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Frontline Workers and the Role of Legal and Regulatory Intermediaries

Abstract : The paper deals with legal intermediaries, as two streams of research apprehend and define them in recent and dynamic works. One, rooted in political science, studies regulatory intermediaries (LeviFaur et al., 2017; Bes, 2019), as actors between regulators and regulated, whereas the other, rooted in the Law and Society field and sociology, analyses legal intermediaries (Edelman, 2016; Talesh and Pélisse, 2019 ; Billows and alii 2019), as a broader and more bottom up category describing actors handling and dealing with legal rules even if they are not legal professionals. The article reviews these two approaches, showing their proximity but also differences and evoking empirical examples of these legal intermediaries like managers and union activists in companies, safety officers or job counsellors in private or public organizations. The paper then advances the need to study frontline workers with whom legal intermediaries interact in organizations, to understand how regulations and rules are implemented and influence social and economic practices in organizations. It finally shows how frontline workers are increasingly being called upon to become legal intermediaries themselves, not without consequences on the increased accountability expected from them.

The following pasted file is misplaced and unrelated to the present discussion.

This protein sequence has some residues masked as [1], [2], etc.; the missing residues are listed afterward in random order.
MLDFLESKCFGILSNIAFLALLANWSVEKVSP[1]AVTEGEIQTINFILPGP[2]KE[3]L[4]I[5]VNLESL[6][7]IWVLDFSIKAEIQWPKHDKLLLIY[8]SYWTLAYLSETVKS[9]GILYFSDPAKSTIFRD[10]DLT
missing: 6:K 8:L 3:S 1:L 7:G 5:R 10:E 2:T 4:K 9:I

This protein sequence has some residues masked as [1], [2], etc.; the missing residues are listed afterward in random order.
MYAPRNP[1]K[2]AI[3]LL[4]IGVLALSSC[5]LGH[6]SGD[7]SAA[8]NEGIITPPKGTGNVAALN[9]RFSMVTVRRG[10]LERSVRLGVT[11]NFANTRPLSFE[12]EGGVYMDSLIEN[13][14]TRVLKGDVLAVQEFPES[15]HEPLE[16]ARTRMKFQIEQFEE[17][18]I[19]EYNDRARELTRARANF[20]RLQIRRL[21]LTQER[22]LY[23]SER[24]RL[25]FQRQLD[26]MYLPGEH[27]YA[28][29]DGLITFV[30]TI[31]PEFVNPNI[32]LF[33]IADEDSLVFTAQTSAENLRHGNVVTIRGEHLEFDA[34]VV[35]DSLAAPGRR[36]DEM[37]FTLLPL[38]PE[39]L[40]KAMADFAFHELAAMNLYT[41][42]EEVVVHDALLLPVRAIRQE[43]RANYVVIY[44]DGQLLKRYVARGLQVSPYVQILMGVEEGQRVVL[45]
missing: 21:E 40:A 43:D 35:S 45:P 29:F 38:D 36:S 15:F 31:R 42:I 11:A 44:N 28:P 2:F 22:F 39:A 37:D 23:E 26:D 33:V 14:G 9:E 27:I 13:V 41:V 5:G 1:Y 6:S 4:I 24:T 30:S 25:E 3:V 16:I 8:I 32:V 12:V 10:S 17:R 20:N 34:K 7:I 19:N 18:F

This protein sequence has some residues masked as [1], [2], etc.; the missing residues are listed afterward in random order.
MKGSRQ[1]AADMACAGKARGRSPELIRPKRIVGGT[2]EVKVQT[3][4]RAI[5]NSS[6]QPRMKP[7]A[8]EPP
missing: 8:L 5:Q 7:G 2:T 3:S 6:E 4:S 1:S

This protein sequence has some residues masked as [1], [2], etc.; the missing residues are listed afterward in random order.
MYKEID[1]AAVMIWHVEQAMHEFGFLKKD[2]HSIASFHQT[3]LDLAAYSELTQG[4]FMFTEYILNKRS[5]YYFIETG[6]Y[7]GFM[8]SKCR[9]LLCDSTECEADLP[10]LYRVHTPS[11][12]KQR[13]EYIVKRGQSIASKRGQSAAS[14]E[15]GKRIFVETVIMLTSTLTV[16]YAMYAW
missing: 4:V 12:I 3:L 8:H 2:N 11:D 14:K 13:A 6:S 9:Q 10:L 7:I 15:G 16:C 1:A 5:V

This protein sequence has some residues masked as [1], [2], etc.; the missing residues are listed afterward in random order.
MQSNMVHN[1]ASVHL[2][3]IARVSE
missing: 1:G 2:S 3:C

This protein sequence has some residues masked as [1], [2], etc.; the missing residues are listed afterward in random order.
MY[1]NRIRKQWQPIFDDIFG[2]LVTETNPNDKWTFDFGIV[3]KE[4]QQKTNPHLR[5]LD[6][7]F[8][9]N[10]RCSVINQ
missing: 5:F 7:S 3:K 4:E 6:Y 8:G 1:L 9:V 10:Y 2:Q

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Submitted on : Tuesday, October 15, 2019 - 9:28:09 AM
Last modification on : Wednesday, October 20, 2021 - 11:49:14 AM
Long-term archiving on: : Thursday, January 16, 2020 - 1:23:04 PM


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Garry Gray, Jérôme Pélisse. Frontline Workers and the Role of Legal and Regulatory Intermediaries. 2019. ⟨hal-02316029⟩



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